Migrant Care director Anis Hidayah deplores the shootings of five Indonesians by Malaysian police in Perak, Malaysia, over the weekend, calling it a human rights violation.
Five Indonesians were killed in a shootout with the Malaysian police last Friday. An Indonesian official said that the five were illegal workers and had criminal records in the neighboring country.
The five — identified as Jhoni, Ostnan, Hamid, Diden and Mahno -- were allegedly members of the Baju Hitam (Black Clothes) gang that specialized in burglary of luxurious homes in Penang.
“Whatever documents they had—or didn’t have—the incident which caused their death, was a human rights violation. International standards clearly stipulate that the police are not allowed to shoot anyone dead, not even a criminal,” Anis told The Jakarta Post Digital on Thursday.
Anis also deplored the government’s statement saying that they were illegal workers. “[Their status] does not justify the shootings,” she added.
Riau Islands Police chief Brig. Gen. Yotje Mende confirmed that the Indonesians who were reportedly from Batam, Riaus Islands, did not have criminal records in their hometown.
“Many have asked us, but we don’t have such records of them,” he said.
The Indonesian Embassy in Kuala Lumpur, however, confirmed that four Indonesians—and not five as previously reported--had been killed in the shootout.
In a statement released on Thursday, the embassy said the four were riding a Proton Wira car around Taman Meru housing complex when Malaysian police intercepted them around 3 a.m.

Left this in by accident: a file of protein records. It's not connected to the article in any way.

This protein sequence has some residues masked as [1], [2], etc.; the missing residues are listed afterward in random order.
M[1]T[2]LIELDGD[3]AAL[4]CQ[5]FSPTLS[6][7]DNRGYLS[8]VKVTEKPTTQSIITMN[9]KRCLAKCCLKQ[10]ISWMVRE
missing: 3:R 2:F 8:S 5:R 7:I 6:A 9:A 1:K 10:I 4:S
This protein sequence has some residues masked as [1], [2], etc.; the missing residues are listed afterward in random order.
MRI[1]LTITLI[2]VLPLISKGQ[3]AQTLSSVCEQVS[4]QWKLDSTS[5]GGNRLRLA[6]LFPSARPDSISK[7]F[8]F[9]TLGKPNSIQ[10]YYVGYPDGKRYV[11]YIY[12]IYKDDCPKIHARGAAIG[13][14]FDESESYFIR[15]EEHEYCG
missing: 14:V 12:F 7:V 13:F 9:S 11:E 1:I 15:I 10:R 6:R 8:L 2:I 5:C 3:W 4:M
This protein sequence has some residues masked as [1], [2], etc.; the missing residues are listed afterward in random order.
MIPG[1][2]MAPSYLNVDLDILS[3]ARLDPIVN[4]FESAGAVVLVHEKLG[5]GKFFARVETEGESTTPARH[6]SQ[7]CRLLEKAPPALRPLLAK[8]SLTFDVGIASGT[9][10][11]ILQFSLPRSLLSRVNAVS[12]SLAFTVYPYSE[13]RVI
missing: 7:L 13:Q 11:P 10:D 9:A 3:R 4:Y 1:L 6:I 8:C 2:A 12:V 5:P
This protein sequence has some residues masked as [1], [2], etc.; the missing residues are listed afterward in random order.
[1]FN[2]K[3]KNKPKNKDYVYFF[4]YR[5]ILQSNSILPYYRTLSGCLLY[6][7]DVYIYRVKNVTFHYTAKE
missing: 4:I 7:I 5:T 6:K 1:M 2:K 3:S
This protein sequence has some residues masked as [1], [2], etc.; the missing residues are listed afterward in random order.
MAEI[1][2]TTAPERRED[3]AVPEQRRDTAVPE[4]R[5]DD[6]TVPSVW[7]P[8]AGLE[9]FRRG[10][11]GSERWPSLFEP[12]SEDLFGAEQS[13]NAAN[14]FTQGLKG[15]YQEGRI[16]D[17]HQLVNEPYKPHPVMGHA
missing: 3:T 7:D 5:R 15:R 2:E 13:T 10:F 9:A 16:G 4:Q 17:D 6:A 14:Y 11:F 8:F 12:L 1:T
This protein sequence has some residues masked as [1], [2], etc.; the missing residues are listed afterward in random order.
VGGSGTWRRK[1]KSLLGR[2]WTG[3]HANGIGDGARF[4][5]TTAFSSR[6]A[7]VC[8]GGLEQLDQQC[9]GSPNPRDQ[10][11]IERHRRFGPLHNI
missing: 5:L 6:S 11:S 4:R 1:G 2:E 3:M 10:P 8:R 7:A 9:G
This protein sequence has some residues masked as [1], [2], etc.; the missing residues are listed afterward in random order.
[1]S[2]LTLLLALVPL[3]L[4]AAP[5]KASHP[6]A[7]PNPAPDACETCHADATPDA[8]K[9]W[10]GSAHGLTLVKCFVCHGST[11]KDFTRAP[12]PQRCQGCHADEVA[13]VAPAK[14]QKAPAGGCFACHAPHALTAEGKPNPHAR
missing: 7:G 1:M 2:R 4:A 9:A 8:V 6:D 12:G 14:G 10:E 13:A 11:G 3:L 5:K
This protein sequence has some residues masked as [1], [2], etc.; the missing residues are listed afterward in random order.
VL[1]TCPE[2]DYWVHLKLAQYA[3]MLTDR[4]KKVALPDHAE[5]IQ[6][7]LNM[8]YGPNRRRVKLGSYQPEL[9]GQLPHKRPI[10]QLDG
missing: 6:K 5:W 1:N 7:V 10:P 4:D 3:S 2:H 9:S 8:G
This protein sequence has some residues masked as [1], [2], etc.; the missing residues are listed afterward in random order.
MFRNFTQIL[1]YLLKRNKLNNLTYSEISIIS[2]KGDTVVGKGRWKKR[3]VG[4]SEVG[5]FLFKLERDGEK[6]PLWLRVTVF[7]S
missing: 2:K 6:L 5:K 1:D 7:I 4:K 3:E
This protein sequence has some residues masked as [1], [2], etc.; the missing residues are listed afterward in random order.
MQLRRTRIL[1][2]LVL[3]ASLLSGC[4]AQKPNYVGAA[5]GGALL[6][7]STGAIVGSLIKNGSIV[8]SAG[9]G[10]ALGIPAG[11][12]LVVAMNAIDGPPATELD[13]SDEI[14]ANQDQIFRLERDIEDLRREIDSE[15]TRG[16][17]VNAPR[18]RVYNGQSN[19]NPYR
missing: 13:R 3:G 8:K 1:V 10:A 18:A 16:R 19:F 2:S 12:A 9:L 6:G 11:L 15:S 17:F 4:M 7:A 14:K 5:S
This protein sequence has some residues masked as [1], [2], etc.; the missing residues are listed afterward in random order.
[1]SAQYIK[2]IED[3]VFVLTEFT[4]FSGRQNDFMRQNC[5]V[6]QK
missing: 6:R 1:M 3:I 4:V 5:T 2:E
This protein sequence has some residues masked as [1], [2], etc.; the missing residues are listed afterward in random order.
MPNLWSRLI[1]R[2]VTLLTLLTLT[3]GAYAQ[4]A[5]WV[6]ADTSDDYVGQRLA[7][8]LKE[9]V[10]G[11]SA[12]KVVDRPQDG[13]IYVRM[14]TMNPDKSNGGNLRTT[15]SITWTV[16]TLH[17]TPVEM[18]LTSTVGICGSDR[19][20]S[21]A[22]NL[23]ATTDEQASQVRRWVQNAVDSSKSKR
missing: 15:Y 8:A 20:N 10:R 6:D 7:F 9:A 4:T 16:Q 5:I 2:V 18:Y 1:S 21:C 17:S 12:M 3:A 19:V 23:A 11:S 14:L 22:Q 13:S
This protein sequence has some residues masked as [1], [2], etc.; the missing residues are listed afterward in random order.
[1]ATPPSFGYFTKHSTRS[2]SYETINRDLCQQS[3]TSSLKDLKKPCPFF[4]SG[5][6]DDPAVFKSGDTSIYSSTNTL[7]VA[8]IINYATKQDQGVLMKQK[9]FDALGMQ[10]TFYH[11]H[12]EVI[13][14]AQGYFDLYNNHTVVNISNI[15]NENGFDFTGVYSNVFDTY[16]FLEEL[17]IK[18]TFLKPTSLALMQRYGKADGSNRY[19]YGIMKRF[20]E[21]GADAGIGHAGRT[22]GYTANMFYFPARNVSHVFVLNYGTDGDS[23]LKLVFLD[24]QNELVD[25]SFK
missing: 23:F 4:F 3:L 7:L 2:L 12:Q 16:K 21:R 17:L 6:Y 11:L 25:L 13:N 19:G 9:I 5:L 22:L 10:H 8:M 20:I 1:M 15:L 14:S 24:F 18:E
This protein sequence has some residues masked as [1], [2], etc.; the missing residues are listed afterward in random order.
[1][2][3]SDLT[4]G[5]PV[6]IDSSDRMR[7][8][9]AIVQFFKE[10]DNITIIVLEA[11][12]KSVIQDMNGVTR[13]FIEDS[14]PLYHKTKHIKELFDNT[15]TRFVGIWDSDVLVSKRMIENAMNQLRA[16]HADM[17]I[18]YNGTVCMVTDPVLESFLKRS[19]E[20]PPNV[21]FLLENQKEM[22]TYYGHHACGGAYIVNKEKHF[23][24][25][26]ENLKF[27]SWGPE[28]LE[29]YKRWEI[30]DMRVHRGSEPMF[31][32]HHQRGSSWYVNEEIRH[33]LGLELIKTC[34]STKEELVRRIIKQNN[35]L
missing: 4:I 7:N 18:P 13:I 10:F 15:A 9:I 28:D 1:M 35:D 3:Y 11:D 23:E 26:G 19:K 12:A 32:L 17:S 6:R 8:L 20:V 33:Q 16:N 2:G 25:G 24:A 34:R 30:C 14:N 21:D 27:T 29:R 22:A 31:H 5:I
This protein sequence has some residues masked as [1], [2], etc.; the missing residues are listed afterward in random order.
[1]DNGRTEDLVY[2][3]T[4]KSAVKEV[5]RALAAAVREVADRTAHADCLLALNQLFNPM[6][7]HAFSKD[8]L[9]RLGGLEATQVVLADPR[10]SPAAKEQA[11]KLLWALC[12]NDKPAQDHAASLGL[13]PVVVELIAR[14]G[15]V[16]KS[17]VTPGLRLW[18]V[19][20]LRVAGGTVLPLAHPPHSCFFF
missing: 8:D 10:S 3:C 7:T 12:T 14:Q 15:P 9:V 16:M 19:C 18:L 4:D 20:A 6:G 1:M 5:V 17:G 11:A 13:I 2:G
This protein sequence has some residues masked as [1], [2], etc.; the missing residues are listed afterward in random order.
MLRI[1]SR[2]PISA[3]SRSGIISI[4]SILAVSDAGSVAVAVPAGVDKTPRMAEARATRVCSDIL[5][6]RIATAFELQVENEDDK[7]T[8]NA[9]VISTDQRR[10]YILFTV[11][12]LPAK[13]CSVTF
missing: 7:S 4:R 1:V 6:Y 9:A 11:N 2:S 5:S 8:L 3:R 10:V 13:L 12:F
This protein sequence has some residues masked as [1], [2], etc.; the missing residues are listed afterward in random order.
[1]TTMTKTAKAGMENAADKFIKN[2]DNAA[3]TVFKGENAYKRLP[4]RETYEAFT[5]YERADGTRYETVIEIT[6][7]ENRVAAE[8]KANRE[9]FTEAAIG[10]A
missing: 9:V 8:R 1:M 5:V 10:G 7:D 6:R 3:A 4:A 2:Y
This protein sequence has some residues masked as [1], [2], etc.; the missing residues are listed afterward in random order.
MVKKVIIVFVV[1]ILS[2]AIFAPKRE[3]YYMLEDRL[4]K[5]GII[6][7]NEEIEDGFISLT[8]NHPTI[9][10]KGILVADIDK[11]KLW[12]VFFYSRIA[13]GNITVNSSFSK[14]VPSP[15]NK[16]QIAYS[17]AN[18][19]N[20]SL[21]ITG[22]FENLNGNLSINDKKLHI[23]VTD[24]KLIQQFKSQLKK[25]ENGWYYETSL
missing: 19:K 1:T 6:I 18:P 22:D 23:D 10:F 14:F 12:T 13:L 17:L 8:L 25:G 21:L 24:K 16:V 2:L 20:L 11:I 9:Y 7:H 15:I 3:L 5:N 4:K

“After being chased by the police, the car stopped after hitting a cliff. The four passengers came out and opened fire on the cops,” stated the embassy, as quoted by kompas.com.
At the scene, police confiscated two firearms, three machetes, three laptops, three digital cameras, five cell phones, two wrist watches, a fake car plate and sums of cash in Japanese yen, rupiah and Malaysian Ringgit.
Through thumbprint identification two of the dead were identified as Indonesia citizens.
The following day, embassy staff inspected the remains at the Raja Permaisuri Bainoon hospital in Ipoh, Perak. Another of the dead men, from Probolinggo, East Java, was identified by his wife on Monday.
All the three identified bodies will be returned to Indonesia soon, the embassy stated.
The embassy, with the help of Indonesian Foreign Ministry, is still trying to identify another of the men.
Two wives of the men Devi, wife of Jhoni, and Santi, wife of Ostnan said they were suspicious of the strange condition of their husbands' bodies.
“I saw it on the Internet. Their bodies looked awful. It looked like their organs had been harvested. We also watched the shootings on [Malaysian local TV] TV3,” Devi told the Post.
Devi said that his husband had worked in a palm oil plantation in Malaysia since 2006. She admitted that her husband did not have proper working visa.
“He returned home once every two weeks. I know nothing about his life there but I don’t believe he was a robber,” she said.
Santi demanded the government repatriate the bodies of their husband immediately.
“I don’t care about the condition, but I want my husband to be buried in Indonesia,” she said. (yps)